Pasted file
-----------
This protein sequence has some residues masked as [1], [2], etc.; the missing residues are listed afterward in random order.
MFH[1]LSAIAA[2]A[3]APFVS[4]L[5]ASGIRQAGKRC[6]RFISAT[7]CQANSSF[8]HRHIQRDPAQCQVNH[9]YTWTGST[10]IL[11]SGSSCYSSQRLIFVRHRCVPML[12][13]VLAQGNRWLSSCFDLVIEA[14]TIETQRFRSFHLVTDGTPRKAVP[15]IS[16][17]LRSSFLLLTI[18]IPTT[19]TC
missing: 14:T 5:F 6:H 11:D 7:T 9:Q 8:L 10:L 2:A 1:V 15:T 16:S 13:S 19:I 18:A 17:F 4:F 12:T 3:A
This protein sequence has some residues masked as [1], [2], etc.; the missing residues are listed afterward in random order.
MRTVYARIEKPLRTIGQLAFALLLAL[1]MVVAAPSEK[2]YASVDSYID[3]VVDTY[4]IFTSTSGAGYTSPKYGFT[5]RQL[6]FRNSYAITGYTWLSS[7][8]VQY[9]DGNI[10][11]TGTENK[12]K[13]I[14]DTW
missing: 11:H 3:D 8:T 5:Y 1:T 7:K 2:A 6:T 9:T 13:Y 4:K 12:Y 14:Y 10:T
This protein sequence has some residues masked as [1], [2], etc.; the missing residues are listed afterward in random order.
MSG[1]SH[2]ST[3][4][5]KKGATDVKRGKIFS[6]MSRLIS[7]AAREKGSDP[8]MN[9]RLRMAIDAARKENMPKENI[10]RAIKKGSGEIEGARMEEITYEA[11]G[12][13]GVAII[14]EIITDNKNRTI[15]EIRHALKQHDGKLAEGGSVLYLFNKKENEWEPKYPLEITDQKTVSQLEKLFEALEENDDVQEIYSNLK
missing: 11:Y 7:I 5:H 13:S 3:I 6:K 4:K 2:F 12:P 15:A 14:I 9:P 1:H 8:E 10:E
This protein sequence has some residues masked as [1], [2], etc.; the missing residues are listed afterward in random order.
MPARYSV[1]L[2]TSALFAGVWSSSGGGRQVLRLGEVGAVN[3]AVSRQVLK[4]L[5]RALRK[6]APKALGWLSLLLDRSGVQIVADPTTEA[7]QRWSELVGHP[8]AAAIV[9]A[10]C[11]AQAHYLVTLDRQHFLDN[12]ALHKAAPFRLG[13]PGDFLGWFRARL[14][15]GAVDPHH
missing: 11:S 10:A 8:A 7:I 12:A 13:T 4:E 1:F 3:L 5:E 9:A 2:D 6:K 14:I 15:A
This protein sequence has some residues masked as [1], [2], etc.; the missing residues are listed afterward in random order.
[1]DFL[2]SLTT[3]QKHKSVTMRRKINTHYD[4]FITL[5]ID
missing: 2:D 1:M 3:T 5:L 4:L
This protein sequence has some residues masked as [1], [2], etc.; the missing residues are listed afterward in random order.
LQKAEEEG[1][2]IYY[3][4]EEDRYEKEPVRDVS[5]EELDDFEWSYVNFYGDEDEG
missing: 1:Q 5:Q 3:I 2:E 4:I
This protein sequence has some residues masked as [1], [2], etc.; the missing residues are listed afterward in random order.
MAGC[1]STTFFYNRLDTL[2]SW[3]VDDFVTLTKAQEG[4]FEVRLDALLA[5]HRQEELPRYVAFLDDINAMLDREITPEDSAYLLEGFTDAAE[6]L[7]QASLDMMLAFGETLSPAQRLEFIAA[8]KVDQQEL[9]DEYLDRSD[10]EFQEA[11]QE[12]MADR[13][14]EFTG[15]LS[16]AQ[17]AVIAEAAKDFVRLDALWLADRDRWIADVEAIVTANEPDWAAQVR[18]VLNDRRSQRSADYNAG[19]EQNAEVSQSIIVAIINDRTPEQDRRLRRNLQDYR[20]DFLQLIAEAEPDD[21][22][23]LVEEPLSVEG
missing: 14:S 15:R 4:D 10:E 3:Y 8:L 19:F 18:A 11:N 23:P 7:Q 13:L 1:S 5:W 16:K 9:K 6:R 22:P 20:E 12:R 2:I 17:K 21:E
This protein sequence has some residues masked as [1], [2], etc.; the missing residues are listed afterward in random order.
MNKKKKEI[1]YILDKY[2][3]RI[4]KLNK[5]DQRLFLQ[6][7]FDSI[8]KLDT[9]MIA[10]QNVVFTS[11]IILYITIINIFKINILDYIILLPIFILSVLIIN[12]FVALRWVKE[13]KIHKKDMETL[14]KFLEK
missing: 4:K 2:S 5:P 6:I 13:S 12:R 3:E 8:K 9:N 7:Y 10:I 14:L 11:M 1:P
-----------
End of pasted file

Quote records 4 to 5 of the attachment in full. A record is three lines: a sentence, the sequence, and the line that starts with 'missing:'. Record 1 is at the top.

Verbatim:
This protein sequence has some residues masked as [1], [2], etc.; the missing residues are listed afterward in random order.
MPARYSV[1]L[2]TSALFAGVWSSSGGGRQVLRLGEVGAVN[3]AVSRQVLK[4]L[5]RALRK[6]APKALGWLSLLLDRSGVQIVADPTTEA[7]QRWSELVGHP[8]AAAIV[9]A[10]C[11]AQAHYLVTLDRQHFLDN[12]ALHKAAPFRLG[13]PGDFLGWFRARL[14][15]GAVDPHH
missing: 11:S 10:A 8:A 7:I 12:A 13:T 4:E 1:F 3:L 5:E 9:A 2:D 6:K 14:I 15:A
This protein sequence has some residues masked as [1], [2], etc.; the missing residues are listed afterward in random order.
[1]DFL[2]SLTT[3]QKHKSVTMRRKINTHYD[4]FITL[5]ID
missing: 2:D 1:M 3:T 5:L 4:L